OLYMPIA – High-interest loans can no longer deter low-income families from pursuing higher education under legislation considered through the Senate Ways and Means Committee on Monday.
House Bill 1736 would create the Washington Student Loan Program, a choice for eligible residents to get student education loans in a 1% rate of interest. The program would begin providing low-interest loans in the 2024-2025 academic year.
Sen. Judy Warnick, R-Moses Lake, said the program will finish as another big expense within the Democratic budget. Spending has more than doubled in the last decade, she said, even while the legislature has held surpluses such as the current $15 billion.
“(This is an) incredible expense that we are imposing on future budgets and legislatures,” Warnick said.
Washington already has tuition assistance programs and it has more to come with the legislature now. She wondered if a program was needed once the others were already dealing with the present issue.
Sen. John Braun, R-Centralia, believes the program's funding could be better spent elsewhere. The Legislature already invests about $1.1 billion per biennium in financial help.
Braun said Washington currently ranks second among states for accessibility to higher education and keeps a tuition rate below the national average.
“We are at the very best, among the best in the country,” he said. “Spending this kind of substantial money on financial aid seems out of place-when we've a lot of other challenges in front of us.”
During Monday's meeting, committee chair Sen. Christine Rolfes, D-Bainbridge Island, amended the balance to remove the $300 million tax memo meant to produce the program. She said she wanted to allow lawmakers to accept program in another direction when they so choose.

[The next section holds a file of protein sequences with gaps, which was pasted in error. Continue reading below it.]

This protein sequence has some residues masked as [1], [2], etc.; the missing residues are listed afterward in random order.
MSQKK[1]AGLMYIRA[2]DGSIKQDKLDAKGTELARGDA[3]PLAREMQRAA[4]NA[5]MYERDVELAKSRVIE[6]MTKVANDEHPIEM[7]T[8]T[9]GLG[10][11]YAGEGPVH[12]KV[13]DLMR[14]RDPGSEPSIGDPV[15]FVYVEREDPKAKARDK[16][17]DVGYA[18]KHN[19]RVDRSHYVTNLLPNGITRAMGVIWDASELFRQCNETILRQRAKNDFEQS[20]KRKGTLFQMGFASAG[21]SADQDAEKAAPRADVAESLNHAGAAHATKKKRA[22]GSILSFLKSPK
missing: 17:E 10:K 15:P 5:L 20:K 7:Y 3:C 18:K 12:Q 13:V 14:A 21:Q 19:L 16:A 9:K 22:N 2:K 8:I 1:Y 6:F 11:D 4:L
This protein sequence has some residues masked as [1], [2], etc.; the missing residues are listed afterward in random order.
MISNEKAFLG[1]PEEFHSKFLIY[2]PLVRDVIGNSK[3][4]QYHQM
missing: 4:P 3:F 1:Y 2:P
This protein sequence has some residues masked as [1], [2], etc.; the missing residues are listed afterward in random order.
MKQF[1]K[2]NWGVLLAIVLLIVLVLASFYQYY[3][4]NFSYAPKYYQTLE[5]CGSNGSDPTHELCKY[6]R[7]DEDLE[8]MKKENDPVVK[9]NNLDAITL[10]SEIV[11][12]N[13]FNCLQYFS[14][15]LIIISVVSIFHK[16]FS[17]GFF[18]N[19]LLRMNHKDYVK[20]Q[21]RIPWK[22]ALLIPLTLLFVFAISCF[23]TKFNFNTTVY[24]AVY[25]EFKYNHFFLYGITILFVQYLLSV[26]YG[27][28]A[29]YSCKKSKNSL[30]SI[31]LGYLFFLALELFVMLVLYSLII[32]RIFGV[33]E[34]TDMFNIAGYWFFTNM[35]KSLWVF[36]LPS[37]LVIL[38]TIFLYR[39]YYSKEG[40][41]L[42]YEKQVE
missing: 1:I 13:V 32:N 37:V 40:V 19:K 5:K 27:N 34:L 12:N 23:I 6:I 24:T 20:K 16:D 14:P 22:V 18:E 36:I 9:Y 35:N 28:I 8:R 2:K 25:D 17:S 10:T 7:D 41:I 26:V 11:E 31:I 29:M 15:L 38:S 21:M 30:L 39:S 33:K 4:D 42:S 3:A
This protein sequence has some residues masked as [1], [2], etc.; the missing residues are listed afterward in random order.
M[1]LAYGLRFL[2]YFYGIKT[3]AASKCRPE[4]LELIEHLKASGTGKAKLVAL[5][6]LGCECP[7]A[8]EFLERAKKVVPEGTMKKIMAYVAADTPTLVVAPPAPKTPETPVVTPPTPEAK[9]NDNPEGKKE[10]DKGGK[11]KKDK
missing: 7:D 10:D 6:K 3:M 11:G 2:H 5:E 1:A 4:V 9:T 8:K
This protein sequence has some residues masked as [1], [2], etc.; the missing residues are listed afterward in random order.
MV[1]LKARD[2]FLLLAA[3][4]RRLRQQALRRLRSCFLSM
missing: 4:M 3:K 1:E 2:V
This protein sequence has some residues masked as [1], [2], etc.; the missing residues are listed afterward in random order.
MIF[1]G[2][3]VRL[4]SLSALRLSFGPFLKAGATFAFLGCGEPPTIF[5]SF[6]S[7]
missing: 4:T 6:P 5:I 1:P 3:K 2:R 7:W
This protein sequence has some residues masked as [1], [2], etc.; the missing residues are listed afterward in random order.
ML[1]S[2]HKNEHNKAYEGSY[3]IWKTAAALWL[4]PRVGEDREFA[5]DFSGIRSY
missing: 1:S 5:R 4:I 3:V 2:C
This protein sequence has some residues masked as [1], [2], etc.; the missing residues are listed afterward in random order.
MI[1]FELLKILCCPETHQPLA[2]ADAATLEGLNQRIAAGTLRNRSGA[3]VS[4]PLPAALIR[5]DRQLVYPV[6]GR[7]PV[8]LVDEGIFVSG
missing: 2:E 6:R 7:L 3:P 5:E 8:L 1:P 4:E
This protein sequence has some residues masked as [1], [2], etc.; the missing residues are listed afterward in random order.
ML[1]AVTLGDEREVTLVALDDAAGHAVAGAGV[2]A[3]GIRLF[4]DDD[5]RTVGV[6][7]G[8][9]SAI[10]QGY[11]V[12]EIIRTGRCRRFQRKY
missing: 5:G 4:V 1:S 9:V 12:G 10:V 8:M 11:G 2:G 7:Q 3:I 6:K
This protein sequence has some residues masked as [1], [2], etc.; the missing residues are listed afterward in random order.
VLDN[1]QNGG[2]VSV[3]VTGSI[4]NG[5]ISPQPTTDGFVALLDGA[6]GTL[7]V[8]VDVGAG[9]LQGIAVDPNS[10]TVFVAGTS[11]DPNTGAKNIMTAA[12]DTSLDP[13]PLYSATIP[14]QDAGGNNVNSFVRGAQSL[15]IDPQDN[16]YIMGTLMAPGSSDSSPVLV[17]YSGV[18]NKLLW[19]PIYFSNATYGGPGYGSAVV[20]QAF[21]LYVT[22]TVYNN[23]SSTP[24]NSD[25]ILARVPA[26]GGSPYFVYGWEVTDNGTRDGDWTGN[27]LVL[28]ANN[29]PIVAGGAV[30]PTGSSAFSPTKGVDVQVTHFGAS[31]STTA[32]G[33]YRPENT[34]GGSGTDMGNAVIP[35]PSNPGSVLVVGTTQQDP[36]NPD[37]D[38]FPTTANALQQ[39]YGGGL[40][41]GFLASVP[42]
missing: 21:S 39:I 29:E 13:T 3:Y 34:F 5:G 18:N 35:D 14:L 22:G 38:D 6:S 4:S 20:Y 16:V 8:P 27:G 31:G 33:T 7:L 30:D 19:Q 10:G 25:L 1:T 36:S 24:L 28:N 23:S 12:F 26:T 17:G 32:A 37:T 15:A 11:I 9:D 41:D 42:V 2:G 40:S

“I'm not comfortable with a bill coming out (expecting) hundreds of millions of dollars in spending,” Rolfes said, “without knowing the certainty from the details behind the structure of the plan.
If the bill is signed into law, students who get the low-interest loan could still take out private and federal loans, but only following the state program. Eligible persons ought to be residents of the state with a family income at or below the median family income.
The loans would start bearing interest after a six-month grace period once the student is no longer enrolled in at least half of the regular schedule. There aren't any associated loan fees and also the loan cannot exceed the student's tuition.
Warnick said she was worried about the repayment plans outlined within the bill. She said she felt he lacked accountability, which people might abuse with time.
HB 1737 describes two repayment plans. The standard plan permits the borrower to repay the entire debt during a period of ten years, as the second plan obliges the borrower to pay a monthly sum not exceeding 10% of his income; after 20 years, any remaining balance is forfeited.
“Why would anyone wish to pay,” Warnick said, “if they are fully aware it will likely be forgiven after Two decades?”
She said people should pay their debts, but this bill permits people to avoid them. Warnick voted against HB 1736 at the committee meeting, later questioning his feasibility of passing that session because of the committee chair's recent amendments.
Zack Turner, executive director from the Washington Student Association, said the state's current systems have broken down and therefore are a barrier for a lot of families seeking advanced schooling. Many loans carry interest rates of 7-9%, which he sees as a tax on poverty.
“No student should have to enter lifelong debt just to pursue advanced schooling,” Turner said.
More than 800,000 Washingtonians share a collective student debt of about $28 billion, he explained. High rates of interest can result in decades of repayment, acting as a barrier towards the financial stability that college is supposed to provide.
Turner uses a future in which students don't have to rely on student education loans.
If HB 1737 is enacted, undergraduate students could receive an annual loan of up to $3,000, with a maximum total loan limit of $12,000. Graduate students could receive up to $5,000 in annual loans, with a maximum total of $10,000.
Graduate students who qualify for loans must be enrolled in a specialized field of study the state curriculum has clinically determined to have a labor shortage.
The Senate Ways and Means Committee took executive action on HB 1737 at Monday's meeting, moving the legislation to the Rules Committee for more consideration.